Tag Archives: survival

Survival. Short Story.

Vincent walked through the scattered corpses, around them dying fires were smouldering, a thick haze filled the air. He didn’t pause or look at their faces, it was better not to know. When it had began all those long months before he had seen his first dead body, it haunted his dreams, but these bodies were nothing now, just part of the backdrop. It had been a teenage boy who was running just ahead of him when one of the monsters grabbed him. Vincent hadn’t paused, hadn’t stopped, he just kept running, it was the only thing he could do. He made it another twenty steps before something sailed over his head and landed in front of him with a heavy thud. It was the body of the boy, his head ripped from his shoulders, a gaping hole where his stomach should have been. Vincent had been sure he was next, kept expecting something to grab him but nothing did. That night the scene played over and over again in his dreams, the boys body crashing in front of him. When Vincent finally woke from his nightmare he’d just enough time to turn and vomit onto the ground beside him rather than over himself. How many people had he seen killed since? How many bodies? It was an endless parade of death and destruction. He’d seen people torn limb from limb, screaming all the while, he’d seen people killed in the blink of an eye, a giant stone falling from above and crushing them. He’d seen buildings collapse and burst into flames and somehow he’d managed to survive it all.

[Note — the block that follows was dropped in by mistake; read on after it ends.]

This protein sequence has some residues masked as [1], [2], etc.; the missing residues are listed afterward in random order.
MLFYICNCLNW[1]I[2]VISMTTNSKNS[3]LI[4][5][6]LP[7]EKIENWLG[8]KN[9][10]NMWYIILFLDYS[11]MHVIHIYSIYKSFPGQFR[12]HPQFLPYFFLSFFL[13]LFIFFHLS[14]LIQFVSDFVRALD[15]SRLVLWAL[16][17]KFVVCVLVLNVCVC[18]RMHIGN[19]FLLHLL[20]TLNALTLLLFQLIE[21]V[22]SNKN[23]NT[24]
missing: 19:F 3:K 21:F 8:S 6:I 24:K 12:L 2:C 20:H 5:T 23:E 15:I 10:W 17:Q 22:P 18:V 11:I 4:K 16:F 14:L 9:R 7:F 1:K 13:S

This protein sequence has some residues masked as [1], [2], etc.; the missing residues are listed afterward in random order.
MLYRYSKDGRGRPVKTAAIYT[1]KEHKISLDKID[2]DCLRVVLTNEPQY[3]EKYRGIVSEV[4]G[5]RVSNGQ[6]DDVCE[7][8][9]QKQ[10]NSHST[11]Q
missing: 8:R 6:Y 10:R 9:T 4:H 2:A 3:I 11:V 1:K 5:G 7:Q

Vincent kept walking as the military moved in, this was the truly dangerous part. If they noticed him, noticed that he was broad shouldered, that he was still strong, he would face a seemingly simple choice, join the army or die. The truth of the matter was it would be a death sentence regardless of how he chose. The army had been throwing men at the things since it began and still they kept coming. It was all humanity could do to stay ahead of them. He ducked into a dark and half collapsed alleyway, two children, a boy and a girl, were picking through rubble, the girl glared at him as he past while the boy kept rummaging. Vincent kept them in sight until he rounded the corner, it was always better to have your guard up around the kids, they tended to move in packs and didn’t mind using the knives they liked to carry. He moved through an old apartment building, it was leaning drunkenly against its neighbour, looking as though it would collapse any moment. As he moved through what was once the lobby he could hear the noise of people above him, those too stupid or too poor to go anywhere else. Not him, so far the only thing keeping him alive was being on the move. He’d met plenty of people in the last city who told him it was safe, that he should stay, find somewhere and hunker down until it was all over. Three weeks ago it had been destroyed entirely, last he heard there was nothing left but a smoking crater. He picked his way over bits of concrete and rubbish, it looked like someone had attempted to move it all to the side but had given up partway through. Vincent paused at the front of the building, looking out at the rubble strewn street, people were already coming out to scavenge after the last attack, some were crying and shouting as they dug, but most worked silently, looking for food or anything valuable. At one end of the street stood a tall, gangly boy in a green, ill-fitting uniform, it looked as though he had borrowed the clothes from his father and the tightly gripped gun was almost comically oversized, he had wide, staring eyes that were starkly white against his grey, dust covered skin, Vincent guessed he couldn’t be older than thirteen. Vincent stepped from the building and headed off in the other direction keeping himself hunched over, the kid wasn’t exactly threatening but when dealing with someone that young, that untrained and that scared, you never really knew what you were getting into. Somewhere to his left there came a deep, throaty cry and Vincent froze, already people were beginning to scatter, someone ran past him, knocking him down as they went. Vincent scrambled to his feet and started running.